What I've Read:
1491: New Revelations of the Americas Before Columbus: Second Edition – Charles C Mann.
Reread of a book I haven't read since high school. This is not so much a comprehensive history of precontact America – as Mann points out, that would be an impossible task to put in one volume – as an overview of a couple of the major subjects of dispute and some of what the author arbitrarily chose as the most interesting areas a lot of research is available for, constructed in the form of an argument that American history is just as important and interesting as Old World/European history.
In general, I think this book is good as a lay person's introduction to the subject of precontact American history, particularly if that lay person is not themselves indigenous. I was rereading it to get some major points of reference as a starting point for more research reading, and it was good for that. I think the section about early contact in New England is particularly good as an antidote to the mythological history taught in the American public school system; an introduction to the politics of what was going on immediately precontact among the Wampanoag really helps flesh out that encounter and why people involved made the decisions they did. Mann does a good job of making the subject of history interesting – he's a writer, rather than an academic, being a journalist, and it shows in ways that are mostly positive – and of highlighting culture while still remembering the subjects are human.
That said, there are some things about his approach and tone that really rubbed me the wrong way. I think he's sometimes too credulous about taking research conclusions that are basically speculation at their word (We have no idea what the Mississippian cultures believed; stratification of wealth is a reasonable conclusion from mass retainer sacrifice, but theocratic kings that claimed the ability to control the weather really isn't), but I can't blame a journalist who set out to familiarize the public with current scholarly consensus too hard for the flaws of archaeology.
What really bothers me is his approach to talking about disease, and when it comes up in that context, morality. [content warning: the rest of this review will talk about genocide in America with examples, with a brief mention of the Nazis.]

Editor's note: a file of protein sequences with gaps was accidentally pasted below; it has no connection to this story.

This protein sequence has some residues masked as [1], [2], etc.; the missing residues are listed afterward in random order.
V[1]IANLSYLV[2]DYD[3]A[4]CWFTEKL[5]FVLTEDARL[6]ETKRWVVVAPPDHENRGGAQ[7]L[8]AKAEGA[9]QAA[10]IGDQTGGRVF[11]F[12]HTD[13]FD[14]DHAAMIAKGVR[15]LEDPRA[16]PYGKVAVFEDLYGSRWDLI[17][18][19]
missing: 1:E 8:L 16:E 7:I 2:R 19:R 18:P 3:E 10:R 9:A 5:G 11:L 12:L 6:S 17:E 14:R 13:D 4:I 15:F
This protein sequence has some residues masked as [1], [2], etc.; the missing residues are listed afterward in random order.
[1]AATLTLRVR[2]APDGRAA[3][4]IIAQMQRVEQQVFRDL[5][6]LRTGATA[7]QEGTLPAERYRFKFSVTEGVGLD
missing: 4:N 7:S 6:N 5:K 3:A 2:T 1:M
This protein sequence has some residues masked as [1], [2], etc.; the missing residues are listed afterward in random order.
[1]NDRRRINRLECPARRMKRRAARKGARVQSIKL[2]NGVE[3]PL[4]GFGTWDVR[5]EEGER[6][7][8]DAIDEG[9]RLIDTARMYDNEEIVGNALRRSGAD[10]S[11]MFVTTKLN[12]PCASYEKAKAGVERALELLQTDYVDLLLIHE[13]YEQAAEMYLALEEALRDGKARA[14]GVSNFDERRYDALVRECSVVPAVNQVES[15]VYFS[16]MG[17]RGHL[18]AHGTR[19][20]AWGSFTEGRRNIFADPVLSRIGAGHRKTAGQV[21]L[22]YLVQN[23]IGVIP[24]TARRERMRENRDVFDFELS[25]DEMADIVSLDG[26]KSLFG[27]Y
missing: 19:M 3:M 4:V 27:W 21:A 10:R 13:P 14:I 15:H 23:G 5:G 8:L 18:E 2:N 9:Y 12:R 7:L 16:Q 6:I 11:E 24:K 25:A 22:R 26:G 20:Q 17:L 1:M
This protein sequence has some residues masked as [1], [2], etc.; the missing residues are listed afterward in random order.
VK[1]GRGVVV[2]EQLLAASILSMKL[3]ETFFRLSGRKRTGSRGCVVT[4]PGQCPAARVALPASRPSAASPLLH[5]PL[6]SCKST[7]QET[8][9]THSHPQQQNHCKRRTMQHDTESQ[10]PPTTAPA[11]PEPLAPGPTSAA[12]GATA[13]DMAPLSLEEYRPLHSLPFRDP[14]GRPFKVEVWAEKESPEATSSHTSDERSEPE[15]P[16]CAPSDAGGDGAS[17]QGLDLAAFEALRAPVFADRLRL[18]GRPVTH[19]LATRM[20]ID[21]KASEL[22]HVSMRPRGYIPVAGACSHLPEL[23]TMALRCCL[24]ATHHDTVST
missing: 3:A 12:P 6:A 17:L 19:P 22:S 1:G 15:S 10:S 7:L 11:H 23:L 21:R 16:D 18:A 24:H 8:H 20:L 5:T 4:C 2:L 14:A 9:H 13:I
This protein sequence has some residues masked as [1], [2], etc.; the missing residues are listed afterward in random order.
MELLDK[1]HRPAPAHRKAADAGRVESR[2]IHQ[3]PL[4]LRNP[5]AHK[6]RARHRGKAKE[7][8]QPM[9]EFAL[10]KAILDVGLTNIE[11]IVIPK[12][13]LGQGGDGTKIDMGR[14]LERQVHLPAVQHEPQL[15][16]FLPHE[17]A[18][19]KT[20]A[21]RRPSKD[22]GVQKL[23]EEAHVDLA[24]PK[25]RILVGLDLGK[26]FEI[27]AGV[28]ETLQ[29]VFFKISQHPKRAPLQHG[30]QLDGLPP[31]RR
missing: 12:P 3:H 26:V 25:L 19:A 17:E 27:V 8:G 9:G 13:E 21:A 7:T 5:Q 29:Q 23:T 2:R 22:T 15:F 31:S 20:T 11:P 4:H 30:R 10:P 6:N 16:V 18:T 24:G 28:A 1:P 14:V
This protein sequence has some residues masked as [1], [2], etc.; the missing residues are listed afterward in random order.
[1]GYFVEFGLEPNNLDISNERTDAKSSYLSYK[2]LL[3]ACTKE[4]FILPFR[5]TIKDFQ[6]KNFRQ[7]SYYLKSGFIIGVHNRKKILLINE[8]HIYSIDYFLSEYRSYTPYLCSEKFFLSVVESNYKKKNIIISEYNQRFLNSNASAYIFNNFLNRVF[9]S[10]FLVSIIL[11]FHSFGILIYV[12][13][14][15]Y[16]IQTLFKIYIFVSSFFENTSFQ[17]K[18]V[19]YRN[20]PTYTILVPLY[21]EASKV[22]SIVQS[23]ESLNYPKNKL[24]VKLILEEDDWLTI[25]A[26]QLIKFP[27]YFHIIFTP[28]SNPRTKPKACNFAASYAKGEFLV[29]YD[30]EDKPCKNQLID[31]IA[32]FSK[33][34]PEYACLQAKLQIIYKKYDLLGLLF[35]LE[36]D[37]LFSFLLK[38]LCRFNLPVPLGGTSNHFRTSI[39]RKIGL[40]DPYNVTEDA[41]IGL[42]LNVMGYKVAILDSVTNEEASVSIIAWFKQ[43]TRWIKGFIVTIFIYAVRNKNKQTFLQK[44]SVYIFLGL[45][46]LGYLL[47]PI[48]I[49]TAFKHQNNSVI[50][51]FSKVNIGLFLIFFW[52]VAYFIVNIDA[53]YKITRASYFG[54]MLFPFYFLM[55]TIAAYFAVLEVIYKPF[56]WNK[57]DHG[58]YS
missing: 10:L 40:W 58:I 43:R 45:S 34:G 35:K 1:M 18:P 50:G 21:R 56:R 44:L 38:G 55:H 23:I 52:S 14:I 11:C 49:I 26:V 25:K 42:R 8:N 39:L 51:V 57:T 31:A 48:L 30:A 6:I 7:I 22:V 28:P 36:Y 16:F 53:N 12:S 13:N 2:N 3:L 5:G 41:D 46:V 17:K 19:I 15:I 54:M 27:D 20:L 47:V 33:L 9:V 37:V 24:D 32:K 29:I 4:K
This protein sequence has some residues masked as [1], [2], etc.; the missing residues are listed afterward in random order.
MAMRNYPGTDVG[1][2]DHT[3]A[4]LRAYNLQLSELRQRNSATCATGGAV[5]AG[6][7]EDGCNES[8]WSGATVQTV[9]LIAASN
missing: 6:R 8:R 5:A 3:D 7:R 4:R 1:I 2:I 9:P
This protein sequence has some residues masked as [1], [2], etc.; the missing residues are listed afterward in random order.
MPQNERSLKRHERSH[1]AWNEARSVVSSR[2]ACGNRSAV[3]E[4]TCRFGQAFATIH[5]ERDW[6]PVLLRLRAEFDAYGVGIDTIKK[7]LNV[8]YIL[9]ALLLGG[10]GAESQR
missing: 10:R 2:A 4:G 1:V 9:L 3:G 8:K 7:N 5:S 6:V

( Read more... )
Debating Democracy: Native American Legacy of Freedom – Bruce E. Johansen, Donald A. Grinde, Jr, Barbara Mann.
I picked this up under the impression it was about the case that the US Constitution was based off of or significantly influenced by the Haudenosaunee/Iroquois government. What it actually is is a history of academic backlash in response to that idea. It's okay at that, but somewhat circular – I have the impression the chapters were written separately from each other as essays, and as a result the same point is sometimes referenced more than once in essentially the same context, and there's no particularly coherent structure. I sometimes got the feeling I was reading the same essay over and over again with different wording each time.
Also, the epilogue (written, I note, by someone other than the authors of the rest of the book) includes a surprise endorsement of the Burning Times myth in the context of claiming that white Americans aren't psychics because everyone with genetic psychic ability in Europe was burnt at the stake, so, uh, yeah.
The Seventh Bride – T. Kingfisher
Reread of a book I've reviewed here before.
Creative Color: A dynamic approach for artists and designers – Faber Birren.
Pretty much exactly what it sounds like – a book about the use of color in art, which starts with basic color theory and types of color schemes, then moves on into techniques for creating various effects like luster, and finishes with some theoretical discussion about using color in 3d space. Biased heavily towards painters, though – most of the exercises include instructions for mixing your own paint and the theory is phrased in those terms. I did generally understand the points that were being made, but some of it may be a little difficult to apply as a graphic artist.
That said I thought it was helpful and actually interesting in terms of theory as well as what I can do with it, which is somewhat unusual for a technique book. I got excited about some of his illustrative experiments, not just wanting to try applying them. His tone is hilariously biased (he calls one particular color scale the most beautiful about a million times), and he also has that infuriating habit of many older male writers of using “he” and “man” constantly, which made me think the book was a lot older than it was until I checked the front and saw the edition was from the late eighties. This may annoy you, too.